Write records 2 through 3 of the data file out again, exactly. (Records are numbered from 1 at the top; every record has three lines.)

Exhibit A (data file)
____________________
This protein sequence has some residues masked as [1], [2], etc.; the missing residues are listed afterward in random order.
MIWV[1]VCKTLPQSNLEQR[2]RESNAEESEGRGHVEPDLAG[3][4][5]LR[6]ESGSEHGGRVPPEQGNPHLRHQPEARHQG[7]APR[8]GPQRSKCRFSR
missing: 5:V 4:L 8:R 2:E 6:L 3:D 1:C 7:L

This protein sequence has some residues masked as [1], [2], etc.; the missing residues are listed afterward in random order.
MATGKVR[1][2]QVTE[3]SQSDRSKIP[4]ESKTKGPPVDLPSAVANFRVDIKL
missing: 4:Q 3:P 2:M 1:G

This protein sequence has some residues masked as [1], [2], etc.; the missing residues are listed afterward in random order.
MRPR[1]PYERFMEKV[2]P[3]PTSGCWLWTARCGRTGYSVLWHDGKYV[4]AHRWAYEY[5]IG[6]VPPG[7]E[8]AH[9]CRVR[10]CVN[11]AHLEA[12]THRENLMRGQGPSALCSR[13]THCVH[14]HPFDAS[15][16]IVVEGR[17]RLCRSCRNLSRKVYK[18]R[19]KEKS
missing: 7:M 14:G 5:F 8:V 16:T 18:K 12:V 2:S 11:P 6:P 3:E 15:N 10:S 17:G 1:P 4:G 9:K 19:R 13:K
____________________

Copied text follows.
This protein sequence has some residues masked as [1], [2], etc.; the missing residues are listed afterward in random order.
MATGKVR[1][2]QVTE[3]SQSDRSKIP[4]ESKTKGPPVDLPSAVANFRVDIKL
missing: 4:Q 3:P 2:M 1:G

This protein sequence has some residues masked as [1], [2], etc.; the missing residues are listed afterward in random order.
MRPR[1]PYERFMEKV[2]P[3]PTSGCWLWTARCGRTGYSVLWHDGKYV[4]AHRWAYEY[5]IG[6]VPPG[7]E[8]AH[9]CRVR[10]CVN[11]AHLEA[12]THRENLMRGQGPSALCSR[13]THCVH[14]HPFDAS[15][16]IVVEGR[17]RLCRSCRNLSRKVYK[18]R[19]KEKS
missing: 7:M 14:G 5:F 8:V 16:T 18:K 12:V 2:S 11:P 6:P 3:E 15:N 10:S 17:G 1:P 4:G 9:K 19:R 13:K